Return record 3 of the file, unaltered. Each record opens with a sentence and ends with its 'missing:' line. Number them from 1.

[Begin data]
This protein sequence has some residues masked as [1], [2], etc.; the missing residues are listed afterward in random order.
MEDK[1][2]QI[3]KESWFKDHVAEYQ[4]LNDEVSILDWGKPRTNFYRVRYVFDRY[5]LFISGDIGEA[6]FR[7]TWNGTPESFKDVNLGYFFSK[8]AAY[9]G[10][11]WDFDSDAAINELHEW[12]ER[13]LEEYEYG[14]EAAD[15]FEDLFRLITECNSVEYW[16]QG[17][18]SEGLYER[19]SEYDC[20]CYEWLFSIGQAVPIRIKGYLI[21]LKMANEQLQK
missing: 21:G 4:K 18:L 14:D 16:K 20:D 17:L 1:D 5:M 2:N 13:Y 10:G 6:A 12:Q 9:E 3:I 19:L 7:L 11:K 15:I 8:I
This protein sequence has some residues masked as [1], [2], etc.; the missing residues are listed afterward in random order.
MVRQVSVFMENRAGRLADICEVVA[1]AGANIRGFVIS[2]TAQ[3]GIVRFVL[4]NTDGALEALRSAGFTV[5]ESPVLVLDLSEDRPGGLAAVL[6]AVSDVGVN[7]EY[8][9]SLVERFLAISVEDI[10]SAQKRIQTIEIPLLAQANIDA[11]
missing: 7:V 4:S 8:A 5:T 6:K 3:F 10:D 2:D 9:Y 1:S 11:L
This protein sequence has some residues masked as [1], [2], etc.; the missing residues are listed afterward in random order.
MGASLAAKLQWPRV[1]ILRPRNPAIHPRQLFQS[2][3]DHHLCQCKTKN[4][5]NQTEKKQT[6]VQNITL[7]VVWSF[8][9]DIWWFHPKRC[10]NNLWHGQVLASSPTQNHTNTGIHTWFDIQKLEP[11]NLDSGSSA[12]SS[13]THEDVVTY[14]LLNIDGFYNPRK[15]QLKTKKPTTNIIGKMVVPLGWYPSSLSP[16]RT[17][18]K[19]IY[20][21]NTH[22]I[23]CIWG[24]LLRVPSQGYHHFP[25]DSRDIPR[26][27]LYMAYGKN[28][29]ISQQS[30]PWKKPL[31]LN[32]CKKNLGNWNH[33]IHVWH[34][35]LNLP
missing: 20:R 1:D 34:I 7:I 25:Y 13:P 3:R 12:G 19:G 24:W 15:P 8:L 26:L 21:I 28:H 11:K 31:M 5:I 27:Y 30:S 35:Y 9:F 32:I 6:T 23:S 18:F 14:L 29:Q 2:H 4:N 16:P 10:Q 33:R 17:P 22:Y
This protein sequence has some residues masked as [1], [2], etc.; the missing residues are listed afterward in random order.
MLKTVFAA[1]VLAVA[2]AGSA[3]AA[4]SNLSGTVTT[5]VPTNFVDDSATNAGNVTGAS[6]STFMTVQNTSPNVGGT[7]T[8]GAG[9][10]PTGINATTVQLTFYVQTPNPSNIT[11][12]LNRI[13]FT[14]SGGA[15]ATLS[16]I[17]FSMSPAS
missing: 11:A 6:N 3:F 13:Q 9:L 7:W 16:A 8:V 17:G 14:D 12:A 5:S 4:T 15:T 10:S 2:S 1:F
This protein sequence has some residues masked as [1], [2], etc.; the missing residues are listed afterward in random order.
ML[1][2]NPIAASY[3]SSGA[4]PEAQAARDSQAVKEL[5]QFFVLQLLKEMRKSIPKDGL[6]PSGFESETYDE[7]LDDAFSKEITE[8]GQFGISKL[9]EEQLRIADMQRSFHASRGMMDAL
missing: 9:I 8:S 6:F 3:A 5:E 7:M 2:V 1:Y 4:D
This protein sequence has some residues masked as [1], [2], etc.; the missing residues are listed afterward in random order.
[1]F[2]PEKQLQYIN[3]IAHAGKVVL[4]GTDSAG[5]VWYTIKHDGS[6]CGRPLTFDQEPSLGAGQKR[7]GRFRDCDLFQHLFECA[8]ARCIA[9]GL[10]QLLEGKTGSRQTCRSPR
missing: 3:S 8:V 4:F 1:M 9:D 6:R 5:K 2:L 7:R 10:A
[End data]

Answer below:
This protein sequence has some residues masked as [1], [2], etc.; the missing residues are listed afterward in random order.
MGASLAAKLQWPRV[1]ILRPRNPAIHPRQLFQS[2][3]DHHLCQCKTKN[4][5]NQTEKKQT[6]VQNITL[7]VVWSF[8][9]DIWWFHPKRC[10]NNLWHGQVLASSPTQNHTNTGIHTWFDIQKLEP[11]NLDSGSSA[12]SS[13]THEDVVTY[14]LLNIDGFYNPRK[15]QLKTKKPTTNIIGKMVVPLGWYPSSLSP[16]RT[17][18]K[19]IY[20][21]NTH[22]I[23]CIWG[24]LLRVPSQGYHHFP[25]DSRDIPR[26][27]LYMAYGKN[28][29]ISQQS[30]PWKKPL[31]LN[32]CKKNLGNWNH[33]IHVWH[34][35]LNLP
missing: 20:R 1:D 34:I 7:I 25:Y 13:P 3:R 12:G 19:G 24:W 15:P 8:L 26:L 21:I 28:H 11:K 31:M 5:I 27:Y 30:S 35:Y 9:F 32:I 6:T 23:S 18:F 14:L 29:Q 2:H 4:N 16:P 10:Q 33:R 17:P 22:Y